7. Super Bowl XVIII: Los Angeles Raiders over Washington Redskins (1984)
Unfortunately for these same Washington Redskins, they soon realized success in football is often fickle, and that it takes just one demoralizing defeat to humble a whole team into mediocrity. Such was the case in their (failed) bid to become the fourth franchise to repeat as Super Bowl champs.

The Redskins vastly improved upon their winning campaign the year before. In 1983, Washington went 14-2, and both their losses came by just one point. Additionally, their 541 points scored in the regular season stood for fifteen years until the Minnesota Vikings broke that record in 1998. Quarterback Joe Theismann won the MVP, and the team's defense allowed the fewest rushing yards in the league. By comparison, the Redskins were significantly better.

However, the Los Angeles Raiders were good in their own right. Jim Plunkett, Todd Christenson, and Marcus Allen led the offense, while their defense was built around Pro Bowlers Howie Long, Rod Martin, and Lester Hayes (among others). If anything, the Raiders were a formidable match for the Redskins. It's just that Washington was better than them in every way possible, including a comeback victory over these same Raiders earlier in the regular season.

Lo and behold, the Redskins folded faster than a cheap tent once the big game started. In one of the more lopsided Super Bowl victories of all-time, the Los Angeles Raiders made people easily forget that the Washington Redskins were favored to win. The Raiders scored three touchdowns in three different fashions during the first half: they blocked a punt and recovered it in the end zone, caught a pass from their own quarterback, and returned an interception for a touchdown. Los Angeles led 21-3 at the half, but the carnage was not yet over. Though they gave up a one-yard rushing touchdown, the Raiders didn't let the Redskins score any more. Running back Marcus Allen ran for two touchdowns in the third quarter, and an easy 21 yard field goal in the fourth proved to be the final scores of the game. The Raiders handedly won 38-9 on "Black Sunday" for the first Super Bowl title in franchise history.

To date, it's the only Super Bowl won by a team based in Los Angeles.

6. Super Bowl XXV: New York Giants over Buffalo Bills (1991)
The 1990 Buffalo Bills bolted out of the starting gate and never looked back. They went 13-3 during the regular season, clinched the number one overall seed in the AFC, and absolutely annihilated the Los Angeles Raiders in the conference championship game (51-3!) to make their first Super Bowl. Behind quarterback Jim Kelly, running back Thurman Thomas, and anchored on defense by Bruce Smith, the Bills were fortified to win the first Super Bowl for the team's historically bad franchise.

Their opponent was the New York Giants, a team that in some ways was a mirror image of the Bills. They too went 13-3 in the regular season and won their way into the Super Bowl with a sharp quarterback in Phil Simms and a future Hall of Fame defender in Lawrence Taylor. In addition, the Giants lead the league in fewest points allowed on the season at 211.

So why the edge to Buffalo? Near the end of the regular season, Simms was injured with a broken foot during a game against, of all teams, the Buffalo Bills and thrust long-time back up Jeff Hostetler as starting quarterback. He was good, but not as great as Simms. And besides, many didn't expect the Giants' defense to contain the Bills' offense, which scored nearly 100 points in both their playoff games preceding the Super Bowl, nor the Giants' offense to keep pace with the Bills' high-octane offense.

When the Super Bowl rolled in, the atmosphere was fervent. Due to the ongoing Gulf War in the Middle East, many people turned toward this game as a symbol of American patriotism. And boy, did it come through. Both teams exchanged field goals in the first quarter and touchdowns in the second quarter. Only a safety against the Giants proved to be the difference, as the Bills led by two at halftime. But by the second half, New York's defense really tightened up and limited Buffalo to just a touchdown into the fourth quarter. Meanwhile, time consuming offensive drives by the Giants were critical in slowing down Buffalo, and provided New York with a touchdown and a field goal on two of those drives, giving them a 20-19 lead. But there was still enough time for the Bills to make one final charge in the fourth quarter. They made several conversions and eventually set up a 47 yard field goal for Scott Norwood with eight seconds left. The kick sailed wide to the right, and the Giants held on to win one of the more dramatic Super Bowls in its history.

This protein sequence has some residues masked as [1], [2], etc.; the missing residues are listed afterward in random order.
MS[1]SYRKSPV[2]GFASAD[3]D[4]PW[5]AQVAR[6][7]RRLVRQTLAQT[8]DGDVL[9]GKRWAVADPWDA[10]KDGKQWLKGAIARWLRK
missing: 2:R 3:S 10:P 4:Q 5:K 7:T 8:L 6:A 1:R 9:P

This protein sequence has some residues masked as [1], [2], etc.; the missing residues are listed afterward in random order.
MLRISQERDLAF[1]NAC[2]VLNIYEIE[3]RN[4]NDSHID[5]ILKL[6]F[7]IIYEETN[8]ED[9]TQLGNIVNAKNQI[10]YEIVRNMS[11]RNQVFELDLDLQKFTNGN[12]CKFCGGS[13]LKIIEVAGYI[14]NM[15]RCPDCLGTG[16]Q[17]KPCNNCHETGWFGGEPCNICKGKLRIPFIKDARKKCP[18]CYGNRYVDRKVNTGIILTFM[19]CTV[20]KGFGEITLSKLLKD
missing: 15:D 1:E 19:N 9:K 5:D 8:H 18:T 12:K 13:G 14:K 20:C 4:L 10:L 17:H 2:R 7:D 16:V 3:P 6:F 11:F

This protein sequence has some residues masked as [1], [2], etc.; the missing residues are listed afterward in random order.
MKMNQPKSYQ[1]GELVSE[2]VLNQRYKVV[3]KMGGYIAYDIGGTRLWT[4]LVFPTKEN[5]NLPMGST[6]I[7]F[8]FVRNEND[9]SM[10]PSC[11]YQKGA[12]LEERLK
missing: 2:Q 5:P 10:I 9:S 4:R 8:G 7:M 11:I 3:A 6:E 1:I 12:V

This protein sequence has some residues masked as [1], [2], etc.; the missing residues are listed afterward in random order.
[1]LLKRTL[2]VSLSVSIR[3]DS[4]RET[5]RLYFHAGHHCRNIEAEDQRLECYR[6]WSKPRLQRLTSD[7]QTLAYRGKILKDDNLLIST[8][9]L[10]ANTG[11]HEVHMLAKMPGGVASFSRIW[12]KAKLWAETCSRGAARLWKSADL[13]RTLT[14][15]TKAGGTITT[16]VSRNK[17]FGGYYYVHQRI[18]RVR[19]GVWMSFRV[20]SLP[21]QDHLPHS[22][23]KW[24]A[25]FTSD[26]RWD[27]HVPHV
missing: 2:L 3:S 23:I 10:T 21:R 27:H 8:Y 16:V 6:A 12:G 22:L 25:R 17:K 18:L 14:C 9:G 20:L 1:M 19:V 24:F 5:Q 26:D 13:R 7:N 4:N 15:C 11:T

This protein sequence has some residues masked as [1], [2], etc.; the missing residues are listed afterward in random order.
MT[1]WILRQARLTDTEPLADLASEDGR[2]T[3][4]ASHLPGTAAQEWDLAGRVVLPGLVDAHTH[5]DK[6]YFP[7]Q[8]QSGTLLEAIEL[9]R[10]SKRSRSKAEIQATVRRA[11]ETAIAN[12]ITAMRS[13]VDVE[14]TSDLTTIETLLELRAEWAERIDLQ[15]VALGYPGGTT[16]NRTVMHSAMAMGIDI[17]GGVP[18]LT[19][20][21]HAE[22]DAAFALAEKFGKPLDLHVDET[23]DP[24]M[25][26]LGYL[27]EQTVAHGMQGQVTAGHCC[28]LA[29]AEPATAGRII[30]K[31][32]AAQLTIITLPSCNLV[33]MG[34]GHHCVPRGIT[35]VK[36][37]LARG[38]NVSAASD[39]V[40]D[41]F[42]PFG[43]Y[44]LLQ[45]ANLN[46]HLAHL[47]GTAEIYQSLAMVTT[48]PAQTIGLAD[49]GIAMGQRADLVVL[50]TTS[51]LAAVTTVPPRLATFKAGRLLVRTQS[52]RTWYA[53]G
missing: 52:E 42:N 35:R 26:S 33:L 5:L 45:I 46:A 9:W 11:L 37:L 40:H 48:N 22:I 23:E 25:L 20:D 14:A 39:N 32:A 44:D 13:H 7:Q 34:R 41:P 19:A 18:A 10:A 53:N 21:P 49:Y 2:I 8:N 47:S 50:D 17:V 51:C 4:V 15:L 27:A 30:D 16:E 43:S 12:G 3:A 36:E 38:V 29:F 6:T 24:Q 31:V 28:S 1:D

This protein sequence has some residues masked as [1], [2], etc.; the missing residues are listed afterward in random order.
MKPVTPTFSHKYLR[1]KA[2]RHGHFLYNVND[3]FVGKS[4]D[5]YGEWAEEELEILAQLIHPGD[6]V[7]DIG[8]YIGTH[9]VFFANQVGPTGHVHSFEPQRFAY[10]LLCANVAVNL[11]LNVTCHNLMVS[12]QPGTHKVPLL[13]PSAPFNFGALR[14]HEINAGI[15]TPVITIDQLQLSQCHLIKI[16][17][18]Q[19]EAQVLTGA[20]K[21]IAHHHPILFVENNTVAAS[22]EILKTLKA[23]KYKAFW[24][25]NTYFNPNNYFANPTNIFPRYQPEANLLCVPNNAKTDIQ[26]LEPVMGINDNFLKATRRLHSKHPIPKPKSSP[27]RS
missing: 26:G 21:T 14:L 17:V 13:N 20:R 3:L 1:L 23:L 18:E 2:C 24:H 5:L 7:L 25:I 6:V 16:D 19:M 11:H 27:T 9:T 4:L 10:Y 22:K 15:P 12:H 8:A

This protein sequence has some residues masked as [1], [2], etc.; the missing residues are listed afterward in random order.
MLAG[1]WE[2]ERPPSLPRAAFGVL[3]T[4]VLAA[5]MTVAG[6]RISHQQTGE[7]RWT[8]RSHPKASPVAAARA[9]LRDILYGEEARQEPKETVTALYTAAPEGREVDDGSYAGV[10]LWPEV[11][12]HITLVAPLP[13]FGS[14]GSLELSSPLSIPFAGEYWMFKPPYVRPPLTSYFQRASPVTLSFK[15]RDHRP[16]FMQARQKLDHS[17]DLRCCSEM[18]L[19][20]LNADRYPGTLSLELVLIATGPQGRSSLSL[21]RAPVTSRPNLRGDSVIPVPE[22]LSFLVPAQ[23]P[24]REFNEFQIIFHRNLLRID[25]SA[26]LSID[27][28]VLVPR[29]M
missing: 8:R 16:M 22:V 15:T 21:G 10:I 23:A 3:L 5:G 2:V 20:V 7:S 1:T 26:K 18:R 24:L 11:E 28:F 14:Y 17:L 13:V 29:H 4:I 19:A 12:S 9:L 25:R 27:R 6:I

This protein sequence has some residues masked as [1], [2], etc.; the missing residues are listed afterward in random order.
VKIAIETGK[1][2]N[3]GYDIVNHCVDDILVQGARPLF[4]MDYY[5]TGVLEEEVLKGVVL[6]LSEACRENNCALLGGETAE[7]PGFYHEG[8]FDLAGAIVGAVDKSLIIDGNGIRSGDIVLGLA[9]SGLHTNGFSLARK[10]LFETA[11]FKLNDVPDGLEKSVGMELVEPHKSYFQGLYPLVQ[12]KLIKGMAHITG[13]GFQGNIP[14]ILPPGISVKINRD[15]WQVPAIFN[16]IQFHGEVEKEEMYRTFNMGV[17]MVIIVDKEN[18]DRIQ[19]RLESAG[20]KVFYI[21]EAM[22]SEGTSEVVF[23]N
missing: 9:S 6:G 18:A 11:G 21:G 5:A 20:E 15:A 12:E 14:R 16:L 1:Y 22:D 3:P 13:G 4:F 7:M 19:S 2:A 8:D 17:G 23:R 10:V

It is still the only Super Bowl (to date) to be decided by a single point.

5. Super Bowl XXXII: Denver Broncos over Green Bay Packers (1998)
Both teams entered this Super Bowl with quarterbacks at different crossroads in their careers. On the one hand, there's Brett Favre of the Packers. Favre, who won his third-consecutive NFL MVP and the previous year's Super Bowl, was in his prime and making his mark as one of the league's elite quarterbacks for many years to come. On the other hand, there's John Elway of the Broncos, a quarterback who's long since paid his dues with the same team and led them to previous Super Bowls, only to suffer humiliating defeats each and every time. Some people wondered if this was Elway's final chance to win that elusive first title. And if was going to come, the task on hand would be an arduous one.

The Super Bowl started out like it was going to be another repeat championship for the Packers. Green Bay received the opening kickoff, and Brett Favre led his team for a touchdown and the first points of the game. However, John Elway didn't let that discourage him. He and running back Terrell Davis ran for short 1 yard touchdowns, and kicker Jason Elam converted a remarkable 51 yard field goal to put Denver in the lead. Favre drove the Packers for another touchdown, but the score remained 17-14 in favor of the Broncos. At the start of the second half, the Packers recovered a fumble early in the third quarter which led to a 27 yard field goal by Ryan Longwell. Later that quarter, Elway was spun around like a helicopter while extending a Bronco drive deep in Packers territory, another lasting image in Super Bowl history. That was followed up by Davis' second, and the team's third, 1 yard touchdown two plays later. By the fourth quarter, both defenses began tightening up as the offenses attempted to score again. Favre tied the game up at 24 with another passing touchdown, but Elway put the game away with his leadership down the field and Davis' third, and the team's fourth, 1 yard rushing touchdown. Green Bay had a shot to tie near the end, but they couldn't convert on the drive. The Denver Broncos finally won the Super Bowl, 31-24, and upon receiving the Vince Lombardi trophy to the winning team, Broncos owner Pat Bowlen famously said, "This one's for John (Elway)."